The Palestinians refuse to allow Israeli settlers to stay as Israelis in a future state, because they see the settlements as illegal, as do the majority of international bodies. But if the settlers want to stay as Jews loyal to Palestine, these leaders are saying “welcome.” 

“If Netanyahu argues that these positions are against Jews, we say to him that two Jews were elected in 2009 as members of Fatah’s Revolutionary Council: Ilan Halevi and Uri Davis,” senior Palestinian negotiator Saeb Erekat said to the Times of Israel in 2014. “Our position is against settlements, considering them illegal and contrary to all international laws.”

So it turns out that Bibi’s very premise, that the Palestinians want Jews out, isn’t exactly true. A two-state solution would end Israeli sovereignty and control in Palestine, not necessarily a Jewish presence. It would separate the two sides legally, but not ethnically. Jews would be able to live and prosper in Ramallah. Palestinians would be able to live and prosper in Haifa — as tens of thousands of them already do. A two-state solution is not ethnic cleansing. It is border-setting.

The alternative to that solution is one that I can’t imagine Bibi really wants, though more and more Palestinians (and a few Jews) do. They want one state, from the Jordan River to the Mediterranean Sea.  And within that one state, they want each person to have one vote.   

Just to be clear on the details, that land, comprising the pre- and post-1967 borders of Israel, currently is home to 5.8 million Arabs and 6.2 million Jews, according to Arnon Soffer, a geography professor and one of the founders of the University of Haifa.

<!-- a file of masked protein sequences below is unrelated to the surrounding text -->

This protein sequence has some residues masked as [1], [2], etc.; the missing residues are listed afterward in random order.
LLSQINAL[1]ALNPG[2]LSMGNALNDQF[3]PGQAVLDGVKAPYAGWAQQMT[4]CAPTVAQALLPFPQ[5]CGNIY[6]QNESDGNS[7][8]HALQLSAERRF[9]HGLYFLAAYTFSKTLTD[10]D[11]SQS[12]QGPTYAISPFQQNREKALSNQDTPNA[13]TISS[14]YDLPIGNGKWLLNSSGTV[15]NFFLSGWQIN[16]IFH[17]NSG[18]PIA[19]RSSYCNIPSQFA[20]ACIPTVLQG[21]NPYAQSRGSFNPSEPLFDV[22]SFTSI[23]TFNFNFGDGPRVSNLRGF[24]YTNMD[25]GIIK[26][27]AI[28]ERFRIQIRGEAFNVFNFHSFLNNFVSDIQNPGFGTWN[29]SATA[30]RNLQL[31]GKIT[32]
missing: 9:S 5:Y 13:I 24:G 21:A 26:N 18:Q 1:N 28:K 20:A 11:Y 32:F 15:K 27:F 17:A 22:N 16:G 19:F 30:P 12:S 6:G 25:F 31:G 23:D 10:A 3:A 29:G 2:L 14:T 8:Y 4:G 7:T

If Bibi wants to guarantee the rights of Israelis to live anywhere on that land, now would be a good time to say so, before Russian President Vladimir Putin goes through all the trouble of hosting a peace conference. In short order, Israel would be a very different state than what its founders intended, or it would cease being a democracy.

The late Israeli prime ministers Ariel Sharon and Yitzhak Rabin thought it was best to divide the land, as did every Republican president and presidential candidate until, you know, Donald Trump. 

The rule of law matters to Israel —  or else why evacuate Amona?  And international law, demographics, security and economics matter, or else why evacuate Israelis from Gaza, or maintain Oslo?

The point is, YouTube is easy; peace is hard.


ROB ESHMAN is publisher and editor-in-chief of TRIBE Media Corp./Jewish Journal. Email him at robe@jewishjournal.com. You can follow him on Instagram and Twitter @foodaism and @RobEshman.

U.S. court voids $655 million verdict against PLO over Israel attacks

A U.S. appeals court on Wednesday threw out a $655.5 million verdict against the Palestinian Authority and the Palestine Liberation Organization for damages suffered by American families from terrorist attacks in Israel.

By a 3-0 vote, the 2nd U.S. Circuit Court of Appeals in Manhattan said a lower court judge erred in concluding he had jurisdiction over the case. The appeals court ordered that the civil lawsuit, which began in January 2004, be dismissed.

“The terror machine gun attacks and suicide bombings that triggered this suit and victimized these plaintiffs were unquestionably horrific,” Judge John Koeltl wrote for the appeals court.

“But the federal courts cannot exercise jurisdiction in a civil case beyond the limits prescribed by the due process clause of the Constitution, no matter how horrendous the underlying attacks or morally compelling the plaintiffs' claims.”

Wednesday's decision is the latest in a series of setbacks for Americans seeking to hold foreign entities liable in U.S. courts for damages tied to international terrorism.

The 10 families who won the verdict had sued under the Anti-Terrorism Act, which lets American victims of international terrorism sue in U.S. courts.